Operations Team Program Specialist (NIH Guide Liaison)
Ellie received her bachelor degree in business administration from Goshen College. She received a master degree in international education from the University of Massachusetts. Ellie came to the NIH in 2000 as a program analyst in the Office of the Director at NIDCR. In 2004 she began working with Roadmap since its inception and stayed with it when it transitioned into the Common Fund with the Reauthorization in 2006. She serves as the ENS Coordinator for the Common Fund and is part of the Operations Team.
Scientific Program Analyst
Sonynka Ngosso joined the Office of Strategic Coordination in 2017 as a Scientific Program Analyst for the Big Data to Knowledge (BD2K) program. Prior to joining the OSC, she served as a Scientific Program Analyst for BD2K in the Office of the Associate Director for Data Science. She obtained her BS and MS in Biology from Towson University, where she studied the visual orientation of gypsy moth larvae to emissive colors to provide a basis for the development of safer biocontrol measures, such as light traps, to control the destructive effects of this pest on crops and vegetation. Sonynka also holds a MBA in Health Care Management from the University of Baltimore Merrick School of Business.
Concepcion Nierras (Marie) joined the Office of Strategic Coordination (OSC) from JDRF International (previously Juvenile Diabetes Research Foundation), where she was in charge of international partnerships. She served as program officer for JDRF’s portfolio in genetics, including genetics of susceptibility to type 1 diabetes, and genetics of diabetic nephropathy. As part of the program team representing funders of the International Type 1 Diabetes Genetics Consortium, Marie had extensive interactions with colleagues at the National Institute of Diabetes and Digestive and Kidney Diseases (NIDDK) and at the National Institute of Allergy and Infectious Disease (NIAID). Marie received her Ph.D. in Genetics from the University of Wisconsin Madison, and did postdoctoral research at Oxford University and the Albert Einstein College of Medicine.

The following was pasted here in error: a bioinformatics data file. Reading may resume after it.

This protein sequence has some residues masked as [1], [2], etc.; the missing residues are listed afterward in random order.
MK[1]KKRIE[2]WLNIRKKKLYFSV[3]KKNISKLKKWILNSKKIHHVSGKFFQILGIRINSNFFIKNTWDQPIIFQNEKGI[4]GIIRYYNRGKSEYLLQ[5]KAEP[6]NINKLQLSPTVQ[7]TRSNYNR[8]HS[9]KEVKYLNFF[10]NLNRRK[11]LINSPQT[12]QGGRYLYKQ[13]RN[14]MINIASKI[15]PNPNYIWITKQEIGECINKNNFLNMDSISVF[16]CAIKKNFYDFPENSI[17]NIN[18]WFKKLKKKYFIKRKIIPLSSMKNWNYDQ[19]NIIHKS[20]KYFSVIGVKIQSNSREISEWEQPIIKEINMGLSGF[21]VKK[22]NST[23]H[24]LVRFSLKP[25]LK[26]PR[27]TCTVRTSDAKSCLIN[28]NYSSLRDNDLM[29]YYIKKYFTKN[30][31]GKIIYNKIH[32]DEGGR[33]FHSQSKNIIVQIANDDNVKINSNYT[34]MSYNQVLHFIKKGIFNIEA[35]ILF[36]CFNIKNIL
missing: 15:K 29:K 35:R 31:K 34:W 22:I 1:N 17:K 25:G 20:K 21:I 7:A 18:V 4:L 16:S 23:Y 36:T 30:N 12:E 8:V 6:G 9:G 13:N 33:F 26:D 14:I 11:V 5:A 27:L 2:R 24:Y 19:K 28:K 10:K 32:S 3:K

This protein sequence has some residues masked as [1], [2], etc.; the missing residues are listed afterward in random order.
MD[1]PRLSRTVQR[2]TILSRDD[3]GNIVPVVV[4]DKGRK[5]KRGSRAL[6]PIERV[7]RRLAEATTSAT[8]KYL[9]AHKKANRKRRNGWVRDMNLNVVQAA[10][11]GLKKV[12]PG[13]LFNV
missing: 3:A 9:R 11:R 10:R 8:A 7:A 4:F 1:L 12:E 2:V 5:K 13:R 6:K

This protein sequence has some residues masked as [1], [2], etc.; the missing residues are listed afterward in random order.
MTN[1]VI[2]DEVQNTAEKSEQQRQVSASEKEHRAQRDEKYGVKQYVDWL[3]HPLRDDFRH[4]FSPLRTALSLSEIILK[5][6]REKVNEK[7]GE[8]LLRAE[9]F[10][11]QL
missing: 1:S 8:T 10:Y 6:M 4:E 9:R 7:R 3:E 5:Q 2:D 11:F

Operations Team Program Analyst
Ms. Nicholson is a Program Analyst on the Common Fund Operations Team. She works primarily on the OSC SharePoint site and is responsible for several requests sent to Working Groups. Prior to joining the Common Fund in 2011, Ms. Nicholson was a program analyst with NIDDK. Ms. Nicholson has several years of experience consulting to federal, state, and local clients, including performing data analysis for several federal and state agencies. Ms. Nicholson was also part of a team that provided training and technical assistance to HUD grantees. Ms. Nicholson received a Masters of Urban Planning from the University of Illinois at Chicago and a bachelor’s degree in Sociology from the University of Maryland.
Since 2007, Mary Ellen Perry, Ph.D., has been a program leader in the Office of Strategic Coordination, overseeing the development, implementation and assessment of several cutting edge programs. Prior to joining the Office of the Director, Dr. Perry was a program director for the National Cancer Institute, where she oversaw a grant portfolio focused on research in aspects of molecular biology of particular relevance to cancer. Dr. Perry also maintains a laboratory at the National Cancer Institute, employing genetically engineered mice to explore the relationship between development and cancer. Her background in cancer research is founded on a Ph.D. in biochemistry from the University of North Carolina and post-doctoral fellowships at Princeton University and the Imperial Cancer Research Fund, London (now part of Cancer Research, UK). For seven years, she led a cancer research laboratory at the University of Wisconsin-Madison, where she succeeded in winning two NIH grants, publishing several papers, and training five Ph.D. students, two of whom are now professors.